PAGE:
Elizabeth Holmes followed the Silicon Valley playbook to a T. She was focused and ambitious. She had a compelling vision to help humanity with blood testing technology, and her ambition, she said, was driven by a personal fear of needles. She matched the model of the bright young college dropout, even dressing like Steve Jobs.
When she founded the unconventional blood testing company Theranos in 2003, I was relieved to finally see a woman take advantage of the hyperbole that dominates venture capital investment, a world in which I have worked for nine years, in total. Why shouldn’t a woman show the same steadfast confidence as her male peers? In 2015, Ms. Holmes raised over $ 400 million in funding and Theranos was valued at $ 9 billion. Finally, I thought: a charismatic woman with a compelling vision, in fact capable of raising huge amounts of funding at astronomical valuations.
But after it was revealed that Theranos was not transparent when its blood testing equipment failed, it became clear that the company would be the exception that proves the rule that CTOs rarely face all of it. the consequences of the damage they cause.
Yet Mrs. Holmes is also exceptional for the fundamental fact that she is a woman. Time and time again, we find that the boys’ club of the tech industry supports and protects theirs, even when the costs are enormous. And when the door opens very slightly to let a woman in, the same rules don’t apply. Indeed, as Ms. Holmes’ fraud trial continues in San José, it is clear that two things may be true. She should be held accountable for their actions as CEO of Theranos. And it can be sexist to hold her accountable for alleged serious wrongdoing and not hold a group of men accountable for reports of wrongdoing or poor judgment.
Questionable, unethical, and even dangerous behavior has spread throughout the male-dominated world of tech start-ups. Although they have never been charged with crimes, WeWork’s Adam Neumann and Uber’s Travis Kalanick have struggled to raise more than $ 10 billion for their businesses, saying they will disrupt their stagnant and tired industries.
Remember the accusations of harassment, privacy breaches, price hikes, misleading advertising and one of dozens of other scandals at Uber? What about the Facebook-instigated genocide in Myanmar, or its engagement-centric approach that led to the proliferation of anti-vaccination propaganda on the platform? Neither Mr. Kalanick nor Mark Zuckerberg faced significant legal consequences.
Meanwhile, a Tesla employee reportedly described part of a Tesla manufacturing plant as a predatory area for women. There are reports of allegations of racist threats, effigies and humiliations against black workers. (Tesla told The Times there was no evidence of a “pattern of discrimination and harassment.”) Elon Musk, Tesla’s chief executive, had his hand slapped for fraud – only by the Securities and Exchange Commission, which banned him from posting on Twitter without the supervision of Tesla’s lawyers.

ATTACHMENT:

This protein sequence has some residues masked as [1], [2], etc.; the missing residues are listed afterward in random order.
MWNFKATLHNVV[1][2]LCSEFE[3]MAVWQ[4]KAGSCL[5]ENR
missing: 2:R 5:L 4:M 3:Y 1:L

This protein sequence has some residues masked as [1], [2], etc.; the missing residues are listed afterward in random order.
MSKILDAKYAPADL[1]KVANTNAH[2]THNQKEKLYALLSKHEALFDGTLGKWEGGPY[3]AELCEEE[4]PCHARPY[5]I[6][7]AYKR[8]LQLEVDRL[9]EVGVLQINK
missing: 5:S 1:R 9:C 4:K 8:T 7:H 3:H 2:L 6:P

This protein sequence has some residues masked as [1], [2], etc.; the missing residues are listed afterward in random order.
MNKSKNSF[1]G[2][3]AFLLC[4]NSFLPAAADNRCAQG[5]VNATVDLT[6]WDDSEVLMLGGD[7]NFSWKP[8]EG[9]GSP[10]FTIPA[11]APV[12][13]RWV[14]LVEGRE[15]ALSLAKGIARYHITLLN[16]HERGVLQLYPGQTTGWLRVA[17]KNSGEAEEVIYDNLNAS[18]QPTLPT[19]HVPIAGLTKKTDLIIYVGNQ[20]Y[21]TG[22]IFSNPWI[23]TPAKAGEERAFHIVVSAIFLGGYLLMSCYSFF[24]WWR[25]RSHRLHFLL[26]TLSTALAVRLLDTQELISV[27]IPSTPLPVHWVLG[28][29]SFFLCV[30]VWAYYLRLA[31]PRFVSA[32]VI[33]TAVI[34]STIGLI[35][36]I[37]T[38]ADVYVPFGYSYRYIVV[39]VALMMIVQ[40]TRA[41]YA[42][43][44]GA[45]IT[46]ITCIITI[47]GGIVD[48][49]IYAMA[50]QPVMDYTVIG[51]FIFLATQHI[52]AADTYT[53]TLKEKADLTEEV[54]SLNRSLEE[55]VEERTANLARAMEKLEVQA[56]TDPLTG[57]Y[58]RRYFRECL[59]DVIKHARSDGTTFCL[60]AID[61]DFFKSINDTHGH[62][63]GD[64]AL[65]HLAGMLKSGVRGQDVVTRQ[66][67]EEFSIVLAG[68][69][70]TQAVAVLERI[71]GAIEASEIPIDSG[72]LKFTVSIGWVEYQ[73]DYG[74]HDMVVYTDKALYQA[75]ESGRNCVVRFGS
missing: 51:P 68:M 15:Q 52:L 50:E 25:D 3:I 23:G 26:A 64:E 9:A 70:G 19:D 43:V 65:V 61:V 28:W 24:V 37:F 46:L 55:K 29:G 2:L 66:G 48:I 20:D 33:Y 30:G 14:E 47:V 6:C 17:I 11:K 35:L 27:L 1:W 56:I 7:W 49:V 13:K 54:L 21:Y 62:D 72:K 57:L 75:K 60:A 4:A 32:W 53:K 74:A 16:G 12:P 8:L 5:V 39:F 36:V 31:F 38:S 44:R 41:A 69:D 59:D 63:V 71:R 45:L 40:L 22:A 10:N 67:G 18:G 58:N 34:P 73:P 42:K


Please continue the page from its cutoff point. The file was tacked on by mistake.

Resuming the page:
Leading this race to the bottom, Juul introduced mainstream vaping, raising billions of dollars along the way. Kevin Burns, the managing director who helped raise $ 12.8 billion for Juul from tobacco giant Altria, said his product was designed to help people quit smoking. Nonetheless, in June 2019, Congress launched an investigation into Juul’s role in the youth nicotine epidemic, including efforts to market its products as safe for children. In mid-February 2020, a report from the Centers for Disease Control and Prevention showed that 68 people in the United States had died from lung injury associated with the use of vaping products.
Male business leaders and founders are simply not being held accountable in a way that would lead to reform across the tech industry. And even when they have to answer for their actions, they very quickly find their way back to the fold.
Mr. Burns left Juul in September 2019 and less than a year later was hired by Alto Pharmacy, an online pharmacy that raised $ 376 million in funding. Mr. Kalanick did even better, raising $ 400 million for his new venture.
Each announcement confirms what those of us who have spoken have known for some time: Tech investors generally don’t care about allegations of fraud, harassment or discrimination, especially if they can profit from them.
The power imbalance between predominantly male investors and female entrepreneurs also didn’t seem to change much – let alone in a way that would empower or protect founders. In an industry where female founders receive only 11 percent of seed money through seed funding and 64 percent of venture capital firms in the United States do not have female partners, we shouldn’t to be surprised. When you consider the intersectional data, the bias is even more damning: Venture capitalists have given a meager 0.34% of funding in the United States to founding black women in the first six months of this year. The sexism in tech is real and alive.
These problems cannot be ignored or faked. If members of the Investor Boy’s Club do not hold each other accountable, prosecutors must step in, as they currently do with Elizabeth Holmes.
Ellen K. Pao is a technology investor and CEO of the non-profit Diversity, Equity and Inclusion Project. She wrote “Reset: My Fight for Inclusion and Lasting Change” about her lawsuit against Kleiner Perkins and her experience with Reddit.
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